Tuesday, November 28, 2006

Tuesday, November 21, 2006

Following up on some earlier posts...

Philip Marlowe: Nobody cares but me.
Terry Lennox: Well that's you, Marlowe. You'll never learn, you're a born loser.
Philip Marlowe: Yeah, I even lost my cat.

-- From The Long Goodbye (1973)

And then of course, Marlowe shoots him. But, thinking now about the Robert Altman films I've seen, what sticks in my mind now is a critique on winner-takes-all that runs through many of these films -- off the top of my head, I can clearly see it in The Long Goodbye, as well as McCabe and Mrs. Miller, California Split, The Player, and the class expose Gosford Park. Sometimes this critique is blatant, other times more sly and ironic, but I'll be looking for it in every Altman movie I discover from here on.

In California Split, the heroes win, but it's one of the most hollow, sad wins in cinema. In The Long Goodbye, the hero slams up against his cluelessness, but it seems like he might've gained an actual clue in the process. And in The Player, we learn just how much of a creep the "hero" is, when we see the lengths he will go to win, and just how good he is at it.

And Altman's career itself stands as a kind of testament against winner-takes-all. He's proof that there's a good reason to stick to your guns and not take any shit, even if it means long periods on the outskirts of success (however which way you might define it).

If nothing else, I'll always love Altman because he tried to portray life the way people actually live it; something too few artists shoot for, yet it's maybe the thing I value most in film, music, books, TV, etc.

As for Nate Wiley, sadly it had been a bit of a while since I last heard him play sax while drinking at Bob and Barbara's on a late night (though my liver is probably better off for this). But, I contend, he was a Philly institution. His presence succinctly summed up the city's flavor more than any tourist trap ever could.

Finally, how was I to know -- a little while after posting a fond Seinfeld memory -- how unpleasantly (to put it mildly) one of the former cast members would, out from nowhere, self-destruct in public?

Monday, November 20, 2006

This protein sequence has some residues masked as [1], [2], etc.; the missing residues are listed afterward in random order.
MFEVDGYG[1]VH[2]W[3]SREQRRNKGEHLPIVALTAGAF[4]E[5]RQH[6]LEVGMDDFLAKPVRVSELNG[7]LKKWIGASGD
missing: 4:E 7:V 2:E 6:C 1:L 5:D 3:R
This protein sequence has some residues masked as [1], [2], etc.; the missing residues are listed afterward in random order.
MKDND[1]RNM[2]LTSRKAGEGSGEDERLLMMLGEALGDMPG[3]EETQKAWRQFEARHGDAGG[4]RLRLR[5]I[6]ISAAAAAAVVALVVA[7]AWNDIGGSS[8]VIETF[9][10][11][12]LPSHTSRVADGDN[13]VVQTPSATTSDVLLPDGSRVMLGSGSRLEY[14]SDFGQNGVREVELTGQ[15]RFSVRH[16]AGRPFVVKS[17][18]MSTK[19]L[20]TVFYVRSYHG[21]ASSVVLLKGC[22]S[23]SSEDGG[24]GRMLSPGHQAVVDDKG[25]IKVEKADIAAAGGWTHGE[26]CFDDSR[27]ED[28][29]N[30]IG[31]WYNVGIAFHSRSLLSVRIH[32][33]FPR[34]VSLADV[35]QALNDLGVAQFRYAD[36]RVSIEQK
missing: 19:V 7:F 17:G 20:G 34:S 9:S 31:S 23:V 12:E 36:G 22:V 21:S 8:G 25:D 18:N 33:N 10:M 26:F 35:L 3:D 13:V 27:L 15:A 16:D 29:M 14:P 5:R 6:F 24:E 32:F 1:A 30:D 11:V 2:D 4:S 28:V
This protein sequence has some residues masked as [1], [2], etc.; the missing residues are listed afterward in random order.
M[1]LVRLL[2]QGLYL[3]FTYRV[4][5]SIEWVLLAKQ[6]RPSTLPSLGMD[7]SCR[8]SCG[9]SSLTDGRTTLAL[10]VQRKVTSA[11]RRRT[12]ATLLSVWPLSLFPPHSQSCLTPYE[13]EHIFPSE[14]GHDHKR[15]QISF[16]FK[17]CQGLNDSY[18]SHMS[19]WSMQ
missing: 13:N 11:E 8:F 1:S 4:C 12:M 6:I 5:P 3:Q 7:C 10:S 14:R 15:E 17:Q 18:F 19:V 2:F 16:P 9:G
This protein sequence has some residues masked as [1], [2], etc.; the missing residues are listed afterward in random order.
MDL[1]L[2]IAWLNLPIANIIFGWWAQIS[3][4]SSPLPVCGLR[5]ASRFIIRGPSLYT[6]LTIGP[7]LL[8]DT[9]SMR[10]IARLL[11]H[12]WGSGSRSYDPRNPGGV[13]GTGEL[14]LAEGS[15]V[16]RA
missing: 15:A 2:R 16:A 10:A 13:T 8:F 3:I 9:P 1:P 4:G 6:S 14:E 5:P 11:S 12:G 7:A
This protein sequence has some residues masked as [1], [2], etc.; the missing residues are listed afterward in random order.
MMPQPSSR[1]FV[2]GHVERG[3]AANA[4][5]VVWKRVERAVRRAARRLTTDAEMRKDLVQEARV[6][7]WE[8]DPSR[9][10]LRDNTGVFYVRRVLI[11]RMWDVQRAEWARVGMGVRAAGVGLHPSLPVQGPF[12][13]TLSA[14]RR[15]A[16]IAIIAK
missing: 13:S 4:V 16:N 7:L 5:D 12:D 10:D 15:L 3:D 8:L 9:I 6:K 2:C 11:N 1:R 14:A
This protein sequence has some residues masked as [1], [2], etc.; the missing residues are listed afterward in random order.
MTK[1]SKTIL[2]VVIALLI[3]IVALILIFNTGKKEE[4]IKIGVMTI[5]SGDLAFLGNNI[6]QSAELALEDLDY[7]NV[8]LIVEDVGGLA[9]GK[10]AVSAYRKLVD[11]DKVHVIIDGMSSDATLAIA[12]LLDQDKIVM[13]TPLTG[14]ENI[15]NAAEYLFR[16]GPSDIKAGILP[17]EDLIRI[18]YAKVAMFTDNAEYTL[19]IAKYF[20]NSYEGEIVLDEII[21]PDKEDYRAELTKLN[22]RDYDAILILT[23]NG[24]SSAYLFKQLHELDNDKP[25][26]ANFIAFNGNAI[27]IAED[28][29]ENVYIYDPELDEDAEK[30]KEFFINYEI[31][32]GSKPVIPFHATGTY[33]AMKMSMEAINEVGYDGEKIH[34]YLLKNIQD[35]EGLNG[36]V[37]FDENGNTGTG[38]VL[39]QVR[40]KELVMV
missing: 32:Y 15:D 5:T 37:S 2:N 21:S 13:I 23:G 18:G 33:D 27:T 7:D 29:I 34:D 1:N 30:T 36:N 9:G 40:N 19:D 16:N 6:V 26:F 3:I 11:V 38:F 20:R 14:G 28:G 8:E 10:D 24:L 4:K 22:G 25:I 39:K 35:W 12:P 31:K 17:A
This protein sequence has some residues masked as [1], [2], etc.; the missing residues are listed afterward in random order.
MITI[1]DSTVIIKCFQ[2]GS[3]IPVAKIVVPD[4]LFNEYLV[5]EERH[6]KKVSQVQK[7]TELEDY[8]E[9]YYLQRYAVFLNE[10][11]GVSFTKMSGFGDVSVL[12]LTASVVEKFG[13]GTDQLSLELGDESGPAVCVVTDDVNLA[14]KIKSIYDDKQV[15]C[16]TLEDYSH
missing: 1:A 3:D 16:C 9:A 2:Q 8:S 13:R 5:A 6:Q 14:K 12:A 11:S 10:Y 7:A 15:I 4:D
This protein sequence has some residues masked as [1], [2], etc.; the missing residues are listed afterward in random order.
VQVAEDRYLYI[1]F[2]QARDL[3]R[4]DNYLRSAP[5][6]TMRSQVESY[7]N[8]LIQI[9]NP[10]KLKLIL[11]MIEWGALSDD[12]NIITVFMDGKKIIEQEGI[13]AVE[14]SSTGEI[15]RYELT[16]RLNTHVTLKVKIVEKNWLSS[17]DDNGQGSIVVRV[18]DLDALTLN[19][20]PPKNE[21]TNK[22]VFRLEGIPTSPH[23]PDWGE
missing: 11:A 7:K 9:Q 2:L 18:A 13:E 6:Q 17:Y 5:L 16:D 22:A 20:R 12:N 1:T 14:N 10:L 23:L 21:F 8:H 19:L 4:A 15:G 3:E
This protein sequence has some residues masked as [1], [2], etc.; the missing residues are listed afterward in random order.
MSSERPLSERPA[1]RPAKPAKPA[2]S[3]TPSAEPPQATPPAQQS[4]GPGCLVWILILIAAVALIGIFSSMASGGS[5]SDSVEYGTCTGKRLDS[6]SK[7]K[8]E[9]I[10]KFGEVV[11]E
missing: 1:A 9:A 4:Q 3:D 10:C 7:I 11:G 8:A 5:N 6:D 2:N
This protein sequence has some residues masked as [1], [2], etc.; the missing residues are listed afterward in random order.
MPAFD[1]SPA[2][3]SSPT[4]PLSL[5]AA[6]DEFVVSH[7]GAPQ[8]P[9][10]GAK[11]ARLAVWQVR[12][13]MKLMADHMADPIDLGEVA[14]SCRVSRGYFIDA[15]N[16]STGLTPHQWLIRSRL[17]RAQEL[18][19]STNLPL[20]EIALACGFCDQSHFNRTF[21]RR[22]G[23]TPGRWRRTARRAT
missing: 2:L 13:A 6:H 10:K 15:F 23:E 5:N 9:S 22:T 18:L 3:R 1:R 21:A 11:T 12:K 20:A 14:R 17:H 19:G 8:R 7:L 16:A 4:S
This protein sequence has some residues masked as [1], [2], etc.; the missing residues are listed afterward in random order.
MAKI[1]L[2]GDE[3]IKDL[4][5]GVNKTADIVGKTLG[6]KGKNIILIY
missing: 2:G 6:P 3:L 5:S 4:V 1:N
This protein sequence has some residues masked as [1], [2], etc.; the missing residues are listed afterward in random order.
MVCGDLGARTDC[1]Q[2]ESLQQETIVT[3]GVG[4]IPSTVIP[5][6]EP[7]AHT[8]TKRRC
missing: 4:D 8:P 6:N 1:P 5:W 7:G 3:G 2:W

Some things I'm thinking about

1) How great Seinfeld Season 8 was. Want proof? Episodes include: The Foundation, The Bizarro Jerry, The Little Kicks (Death Blow!), The Package (Mail Fraud!), The Chicken Roaster, The Abstinence, The Susie. Sweet fancy Moses!

2) How The Beatles' Love might be nice and all, but it's no more a "new" Beatles album than Let it Be... Naked was. HEY APPLE/EMI: NOW WILL YOU REMASTER THE ORIGINAL UK ALBUMS?

3) How badly I want this.

Sunday, November 19, 2006

CD review contained within here.

Friday, November 17, 2006

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Thursday, November 16, 2006

Important Update!

The mystery TV theme has been identified: It belonged to Buffalo Bill (1983-1984) starring Dabney Coleman, Geena Davis and Max Wright. The song sounds like this.

The show was about a conceited talk show host, played by Coleman. I suspect that if you combined this character and Dave Thomas' Bill Needle from SCTV, you'd get something awfully close to Bill O'Reilly.

In other news, I have a boxed set review here.

Wednesday, November 15, 2006

My New Favorite Song

The theme to Crazy Like a Fox.

Crazy Like a Fox (1984-1986) was an hour-long show about a wacky private eye (Jack Warden) and his button-down, conservative son (John Rubinstein). Growing up, I was into this show for a little while, though not the whole run. What I remembered most was a vague inkling of the theme show being awesome in the rousing way that themes for humorous, frivolous hour-long shows from the '80s about crime-fighting/mystery-solving often are.

Finally, thanks to this site, I found the song and realized a) the theme song in my head was something different, maybe Scarecrow and Mrs. King or something and b) the actual Crazy Like a Fox theme is even greater than I initially believed. If you'd like a mental picture while playing this song, make sure you imagine Jack Warden and John Rubinstein running a lot.

My continuing interest in this song resulted from my conviction that these kinds of shows need to make a comeback to balance out the many furrowed-brow crime dramas (24, all the Law and Orders, all the CSIs, and no, smart guy, The Wire doesn't count). Bob (i.e., "Bob" of this blog's comments section) and I have just the show in mind: A show about crime-fighting magicians starring Ricky Jay and (in lieu of a time machine that we could use to procure the young, pre-Night Court Harry Anderson) Will Arnett.

Friday, November 10, 2006

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